The residential school system disconnected me from my culture and spirituality. I knew I was First Nation; however, I didn't know what that meant. As part of my healing, I embarked on another journey, this time to reclaim my culture and spirituality -- my birthright. As I learned about my identity, I became interested in powwow dancing. I decided to make my own regalia (dance outfit) and this required beadwork. Thus began my artistry with beads. I am a self-taught bead worker -- I learn from books, videos and the Internet.


Phoenix Rising

I have always been creative; I took art classes throughout high school and at university. For years, low self-esteem and a sense of low self-worth prevented me from pursuing my dream as an artist and I listened to people who said it was hard to make it as an artist. More importantly, I listened to myself when I said, "I'm not good enough."

However, as I walked my journey I came to see that I was good enough and that I did have potential. Two and a half years ago, I made a commitment to my art and began selling it at arts and crafts fairs. Before that, I had done commissioned work for friends and friends of friends. Then, in September 2009, I learned that the Carnegie Community Centre -- a drop-in centre serving the people of the Downtown Eastside -- had an arts grant program that was funded by the Vancouver Foundation, Canada's largest community foundation. I applied and, surprisingly, I was selected. Not only was I very excited, I was also now accountable for my artwork. I had a body of work to produce and had to answer to someone other than myself for it. I had obligations!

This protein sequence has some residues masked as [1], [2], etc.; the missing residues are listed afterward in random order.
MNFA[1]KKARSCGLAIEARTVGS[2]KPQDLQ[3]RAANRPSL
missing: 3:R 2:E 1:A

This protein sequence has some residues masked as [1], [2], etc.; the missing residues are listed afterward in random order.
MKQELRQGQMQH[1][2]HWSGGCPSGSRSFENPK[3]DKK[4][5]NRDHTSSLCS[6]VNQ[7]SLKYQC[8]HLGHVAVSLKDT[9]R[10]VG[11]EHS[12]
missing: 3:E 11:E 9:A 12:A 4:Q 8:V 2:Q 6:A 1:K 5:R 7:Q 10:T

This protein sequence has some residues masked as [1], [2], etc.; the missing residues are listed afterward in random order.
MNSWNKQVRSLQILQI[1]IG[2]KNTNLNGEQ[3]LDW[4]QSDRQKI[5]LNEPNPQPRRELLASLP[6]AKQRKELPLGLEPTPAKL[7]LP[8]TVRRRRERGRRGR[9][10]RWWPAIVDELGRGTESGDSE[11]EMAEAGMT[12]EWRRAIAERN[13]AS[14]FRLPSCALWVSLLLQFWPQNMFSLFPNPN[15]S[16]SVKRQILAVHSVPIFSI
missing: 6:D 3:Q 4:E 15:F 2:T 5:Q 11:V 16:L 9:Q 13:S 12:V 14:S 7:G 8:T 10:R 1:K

The project included a series of beaded circular wooden and metal containers ranging from 1-1/2 to 7 inches in height. I chose the name "Out of the Ashes," shortened from "Phoenix Rising Out of the Ashes," to represent how I rose out of darkness and into the light. I dedicated my project to my niece, Lorraine Horsefall, who died of AIDS in 2006. As part of the program, all recipients exhibit their work, and so last summer I had my first art show. Thanks to this experience, I now call myself an artist, without any reservations.

Creating is a spiritual process for me and what comes out is a tapestry of my life. When I sit still and bead, "me" catches up with "me" -- feelings from the past begin to flow and they go into each piece I create. As I continue to walk in and with the Light and to expand spiritually, my work expands along with me.




This article was provided by Canadian AIDS Treatment Information Exchange. It is a part of the publication The Positive Side. You can find this article online by typing this address into your Web browser:
http://www.thebody.com/content/63179/bead-it.html

General Disclaimer: TheBody.com is designed for educational purposes only and is not engaged in rendering medical advice or professional services. The information provided through TheBody.com should not be used for diagnosing or treating a health problem or a disease. It is not a substitute for professional care. If you have or suspect you may have a health problem, consult your health care provider.